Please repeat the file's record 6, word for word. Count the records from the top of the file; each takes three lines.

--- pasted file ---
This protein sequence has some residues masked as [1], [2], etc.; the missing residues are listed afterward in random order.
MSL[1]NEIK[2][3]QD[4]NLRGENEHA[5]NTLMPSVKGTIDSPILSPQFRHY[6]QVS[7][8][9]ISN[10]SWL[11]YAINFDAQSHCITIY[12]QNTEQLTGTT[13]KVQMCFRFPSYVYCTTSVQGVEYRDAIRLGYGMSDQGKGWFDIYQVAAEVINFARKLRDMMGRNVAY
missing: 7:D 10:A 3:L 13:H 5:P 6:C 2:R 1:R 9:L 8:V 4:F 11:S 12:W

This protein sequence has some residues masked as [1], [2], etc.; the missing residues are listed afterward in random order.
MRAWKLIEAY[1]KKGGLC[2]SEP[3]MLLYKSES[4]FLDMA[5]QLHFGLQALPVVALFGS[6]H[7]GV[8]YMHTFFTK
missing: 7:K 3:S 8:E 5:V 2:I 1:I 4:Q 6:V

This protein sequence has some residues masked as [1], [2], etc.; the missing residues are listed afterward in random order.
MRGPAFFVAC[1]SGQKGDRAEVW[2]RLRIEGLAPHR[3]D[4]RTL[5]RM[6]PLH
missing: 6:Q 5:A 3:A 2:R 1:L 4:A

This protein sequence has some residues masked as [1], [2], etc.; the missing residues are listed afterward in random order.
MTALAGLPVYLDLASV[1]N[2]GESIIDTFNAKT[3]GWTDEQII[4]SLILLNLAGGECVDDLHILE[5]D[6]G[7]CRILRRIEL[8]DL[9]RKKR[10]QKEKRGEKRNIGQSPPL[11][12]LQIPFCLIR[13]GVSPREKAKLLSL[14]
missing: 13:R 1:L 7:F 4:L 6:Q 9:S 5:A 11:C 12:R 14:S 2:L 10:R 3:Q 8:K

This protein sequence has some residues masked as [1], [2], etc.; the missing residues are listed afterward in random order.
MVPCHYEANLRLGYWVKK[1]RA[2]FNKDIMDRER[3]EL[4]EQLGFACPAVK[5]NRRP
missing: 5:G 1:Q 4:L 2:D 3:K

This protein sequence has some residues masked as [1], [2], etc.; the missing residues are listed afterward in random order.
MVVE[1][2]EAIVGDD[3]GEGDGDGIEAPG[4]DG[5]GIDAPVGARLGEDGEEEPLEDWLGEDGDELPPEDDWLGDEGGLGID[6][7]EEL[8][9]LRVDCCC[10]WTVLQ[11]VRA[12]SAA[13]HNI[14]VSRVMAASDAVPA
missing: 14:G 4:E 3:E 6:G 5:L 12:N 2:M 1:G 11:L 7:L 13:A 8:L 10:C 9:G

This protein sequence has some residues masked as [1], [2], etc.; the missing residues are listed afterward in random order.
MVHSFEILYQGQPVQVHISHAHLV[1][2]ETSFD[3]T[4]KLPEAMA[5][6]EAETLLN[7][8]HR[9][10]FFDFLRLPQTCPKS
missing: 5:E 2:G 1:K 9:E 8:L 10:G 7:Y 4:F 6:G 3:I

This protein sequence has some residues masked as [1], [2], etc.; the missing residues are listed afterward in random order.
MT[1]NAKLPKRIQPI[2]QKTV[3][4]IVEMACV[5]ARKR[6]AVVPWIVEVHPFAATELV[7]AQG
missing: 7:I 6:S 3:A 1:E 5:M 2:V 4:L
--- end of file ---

This protein sequence has some residues masked as [1], [2], etc.; the missing residues are listed afterward in random order.
MVVE[1][2]EAIVGDD[3]GEGDGDGIEAPG[4]DG[5]GIDAPVGARLGEDGEEEPLEDWLGEDGDELPPEDDWLGDEGGLGID[6][7]EEL[8][9]LRVDCCC[10]WTVLQ[11]VRA[12]SAA[13]HNI[14]VSRVMAASDAVPA
missing: 14:G 4:E 3:E 6:G 5:L 12:N 2:M 1:G 11:L 7:L 13:A 8:L 10:C 9:G